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Richard WAGNER (1813-1883)
Wolfgang Windgassen – Tannhäuser
Victoria de los Angeles – Elisabeth
Grace Bumbry – Venus
Dietrich Fischer-Dieskau – Wolfram
Josef Greindl – Landgraf Hermann
Gerhard Stolze – Walther
Else-Margrete Gardelli – Shepherd
Chorus and Orchestra of the Bayreuth Festival/Wolfgang Sawallisch
rec. live, Bayreuth Festival, 3 August 1961. Mono.
ORFEO C888143D [3 CDs: 55:05 + 66:13 + 54:00]

From my experience, I’d suggest that Orfeo’s live opera recordings tend to fall into three categories:
- entirely expendable/why did they bother? (Ozawa’s Viennese Ernani)
- indispensable/of huge historic interest (Böhm’s Viennese Elektra or Lohengrin)
- an interesting adjunct to another existing interpretation (Karajan’s Vienna Don Carlo)

This Bayreuth Tannhäuser falls into the third category. A recording of this production on Philips from the 1962 festival has long been in the catalogue - though it appears currently to be unavailable. It features a very similar cast, though with two changes which I shall come to below, and is in far superior stereo sound. While this Orfeo release is interesting, it’s primarily for reasons of comparison, and I prefer the 1962 recording.

This Wieland Wagner production caused a famous storm for featuring Grace Bumbry as the “Black Venus” and, once the storm over her skin colour had subsided, it was possible to review the performance as a tremendously interesting one. The sultry, sensuous side of her voice has always been one of Bumbry’s strongest assets, and that makes her a great shout for the goddess of love. It’s difficult to hear how Tannhäuser could resist her in the first act, and her switch from seductress to spurned harpy is a striking one. Windgassen himself is on very fine form here. The baritonal character of his voice struck me much more here than on the 1962 recording, and he radically alters the colour of his voice for the Rome narration, sounding utterly desperate in his dejection and rising to a thrilling snarl of “verdammt”. Josef Greindl was not above the occasional bark in his day, and so it comes through on this recording, but he is an authoritative Landgraf, and he is backed by a very distinctive Gerhard Stolze as Walther and, hidden away among the minstrels, Theo Adam as Reinmar. The chorus sound brilliant, especially in the second act, and Sawallisch controls the whole drama with his characteristic flair for drama.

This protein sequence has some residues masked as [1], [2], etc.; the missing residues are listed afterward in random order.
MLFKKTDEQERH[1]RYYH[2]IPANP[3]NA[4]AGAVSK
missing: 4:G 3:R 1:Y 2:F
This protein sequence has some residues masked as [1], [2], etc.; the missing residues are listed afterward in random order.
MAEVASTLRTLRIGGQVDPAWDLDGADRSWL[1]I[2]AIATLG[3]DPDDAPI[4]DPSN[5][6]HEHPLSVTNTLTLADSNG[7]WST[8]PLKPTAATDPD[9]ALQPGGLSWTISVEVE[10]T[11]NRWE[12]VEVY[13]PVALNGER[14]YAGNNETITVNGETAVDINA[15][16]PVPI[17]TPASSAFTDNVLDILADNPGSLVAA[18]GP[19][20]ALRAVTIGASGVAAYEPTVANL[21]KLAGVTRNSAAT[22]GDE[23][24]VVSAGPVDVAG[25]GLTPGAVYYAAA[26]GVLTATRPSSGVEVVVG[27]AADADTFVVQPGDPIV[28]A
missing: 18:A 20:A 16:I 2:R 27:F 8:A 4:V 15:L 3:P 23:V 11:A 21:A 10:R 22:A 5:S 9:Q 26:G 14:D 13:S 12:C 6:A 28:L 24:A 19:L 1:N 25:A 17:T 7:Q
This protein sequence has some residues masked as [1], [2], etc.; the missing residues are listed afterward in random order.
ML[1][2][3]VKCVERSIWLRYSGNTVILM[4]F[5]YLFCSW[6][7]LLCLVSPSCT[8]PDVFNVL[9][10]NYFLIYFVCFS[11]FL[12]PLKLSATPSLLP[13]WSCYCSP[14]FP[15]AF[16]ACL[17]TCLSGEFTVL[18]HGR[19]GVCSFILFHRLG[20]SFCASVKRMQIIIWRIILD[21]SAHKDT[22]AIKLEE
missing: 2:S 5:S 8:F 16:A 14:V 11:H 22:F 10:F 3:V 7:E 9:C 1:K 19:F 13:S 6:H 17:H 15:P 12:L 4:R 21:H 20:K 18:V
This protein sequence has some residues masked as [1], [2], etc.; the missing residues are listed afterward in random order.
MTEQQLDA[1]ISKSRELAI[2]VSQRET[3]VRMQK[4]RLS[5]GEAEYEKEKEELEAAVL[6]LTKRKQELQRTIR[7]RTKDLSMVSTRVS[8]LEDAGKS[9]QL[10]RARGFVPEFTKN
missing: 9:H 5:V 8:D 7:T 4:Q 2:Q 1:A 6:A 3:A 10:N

So to the two major cast changes. While Anja Silja took Elisabeth in 1962, 1961 featured Victoria de los Angeles, who brings an entirely different colour to the role. She is much brighter and the Mediterranean hue of her voice makes her sound much less conventionally Germanic, which is by no means necessarily a bad thing. That works very well for her in Dich, teure Halle and in the duet with Tannhäuser that follows it, but not quite so well in the scenes of existential pleading, either at the end of Act 2 or in her Act 3 prayer. Furthermore, I love the peculiar hue that Silja brings to the role; every bit as bright as de los Angeles, but in a very different way, and she is heart-rending at the climaxes where de los Angeles falls that little bit short.

The other change is in the role of Wolfram, which is more evenly matched. Fischer-Dieskau sounds great here, bringing all of his famous smoothness and characteristic importance of the words to what is probably the most sympathetic character in the opera. He is particularly good at this at the start of Act 3 and then in the “Abendstern” solo and he is worth hearing for that. However, in 1962 Eberhard Wächter was on duty and he did a very good job too, bringing his own vocal stamp and great measures of mellifluousness to great effect, so there is less to choose between the two.

Interesting as this is, though, there is no doubt in my mind that if you really need Sawallisch’s Bayreuth Tannhäuser then it is to Philips in 1962 that you should turn, if you can get it. The conductor’s interpretation doesn’t really change significantly. It’s an amalgam of the Paris and Dresden versions, if you’re interested. Importantly, the stereo sound from Philips is infinitely superior, helping the famous Bayreuth acoustic to cast its magic in a way that Orfeo’s limited mono simply cannot.

Simon Thompson